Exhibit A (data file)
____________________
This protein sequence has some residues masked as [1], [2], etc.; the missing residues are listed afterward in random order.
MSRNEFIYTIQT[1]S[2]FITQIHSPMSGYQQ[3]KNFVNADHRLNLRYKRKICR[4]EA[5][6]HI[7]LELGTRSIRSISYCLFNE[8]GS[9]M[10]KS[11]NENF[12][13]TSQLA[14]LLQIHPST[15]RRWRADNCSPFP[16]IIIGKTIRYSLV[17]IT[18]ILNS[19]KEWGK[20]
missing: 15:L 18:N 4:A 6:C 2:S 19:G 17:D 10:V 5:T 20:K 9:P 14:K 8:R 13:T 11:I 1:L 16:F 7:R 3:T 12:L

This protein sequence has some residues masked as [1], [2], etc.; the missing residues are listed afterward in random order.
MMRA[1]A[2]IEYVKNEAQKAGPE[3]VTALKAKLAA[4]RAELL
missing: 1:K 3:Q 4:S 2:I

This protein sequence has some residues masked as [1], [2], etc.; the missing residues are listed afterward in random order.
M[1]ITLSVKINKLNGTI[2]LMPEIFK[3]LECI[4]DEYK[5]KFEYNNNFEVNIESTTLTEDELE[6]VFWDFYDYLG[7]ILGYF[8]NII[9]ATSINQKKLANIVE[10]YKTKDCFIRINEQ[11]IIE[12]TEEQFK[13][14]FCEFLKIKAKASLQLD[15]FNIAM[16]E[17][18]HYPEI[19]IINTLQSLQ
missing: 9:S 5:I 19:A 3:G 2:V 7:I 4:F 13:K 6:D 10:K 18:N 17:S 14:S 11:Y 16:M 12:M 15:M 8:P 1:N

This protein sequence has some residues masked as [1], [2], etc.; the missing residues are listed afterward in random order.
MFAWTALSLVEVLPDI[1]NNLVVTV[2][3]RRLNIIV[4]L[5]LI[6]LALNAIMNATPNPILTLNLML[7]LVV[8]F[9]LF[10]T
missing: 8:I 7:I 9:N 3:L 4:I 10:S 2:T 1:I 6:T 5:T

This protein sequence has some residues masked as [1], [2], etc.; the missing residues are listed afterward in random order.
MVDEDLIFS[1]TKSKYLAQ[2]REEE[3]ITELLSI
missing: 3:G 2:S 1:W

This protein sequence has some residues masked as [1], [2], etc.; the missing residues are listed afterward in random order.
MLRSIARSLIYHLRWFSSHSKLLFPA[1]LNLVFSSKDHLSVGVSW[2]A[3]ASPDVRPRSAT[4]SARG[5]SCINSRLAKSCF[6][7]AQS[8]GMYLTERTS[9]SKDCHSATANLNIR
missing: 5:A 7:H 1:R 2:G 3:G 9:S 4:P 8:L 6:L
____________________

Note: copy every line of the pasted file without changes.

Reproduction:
This protein sequence has some residues masked as [1], [2], etc.; the missing residues are listed afterward in random order.
MSRNEFIYTIQT[1]S[2]FITQIHSPMSGYQQ[3]KNFVNADHRLNLRYKRKICR[4]EA[5][6]HI[7]LELGTRSIRSISYCLFNE[8]GS[9]M[10]KS[11]NENF[12][13]TSQLA[14]LLQIHPST[15]RRWRADNCSPFP[16]IIIGKTIRYSLV[17]IT[18]ILNS[19]KEWGK[20]
missing: 15:L 18:N 4:A 6:C 2:S 19:G 17:D 10:V 5:T 20:K 9:P 14:K 8:R 13:T 11:I 1:L 16:F 7:R 3:T 12:L

This protein sequence has some residues masked as [1], [2], etc.; the missing residues are listed afterward in random order.
MMRA[1]A[2]IEYVKNEAQKAGPE[3]VTALKAKLAA[4]RAELL
missing: 1:K 3:Q 4:S 2:I

This protein sequence has some residues masked as [1], [2], etc.; the missing residues are listed afterward in random order.
M[1]ITLSVKINKLNGTI[2]LMPEIFK[3]LECI[4]DEYK[5]KFEYNNNFEVNIESTTLTEDELE[6]VFWDFYDYLG[7]ILGYF[8]NII[9]ATSINQKKLANIVE[10]YKTKDCFIRINEQ[11]IIE[12]TEEQFK[13][14]FCEFLKIKAKASLQLD[15]FNIAM[16]E[17][18]HYPEI[19]IINTLQSLQ
missing: 9:S 5:I 19:A 3:G 2:V 7:I 4:F 13:K 6:D 10:K 18:N 17:S 14:S 11:Y 16:M 12:M 15:M 8:P 1:N

This protein sequence has some residues masked as [1], [2], etc.; the missing residues are listed afterward in random order.
MFAWTALSLVEVLPDI[1]NNLVVTV[2][3]RRLNIIV[4]L[5]LI[6]LALNAIMNATPNPILTLNLML[7]LVV[8]F[9]LF[10]T
missing: 8:I 7:I 9:N 3:L 4:I 10:S 2:T 1:I 6:T 5:T

This protein sequence has some residues masked as [1], [2], etc.; the missing residues are listed afterward in random order.
MVDEDLIFS[1]TKSKYLAQ[2]REEE[3]ITELLSI
missing: 3:G 2:S 1:W

This protein sequence has some residues masked as [1], [2], etc.; the missing residues are listed afterward in random order.
MLRSIARSLIYHLRWFSSHSKLLFPA[1]LNLVFSSKDHLSVGVSW[2]A[3]ASPDVRPRSAT[4]SARG[5]SCINSRLAKSCF[6][7]AQS[8]GMYLTERTS[9]SKDCHSATANLNIR
missing: 5:A 7:H 1:R 2:G 3:G 9:S 4:P 8:L 6:L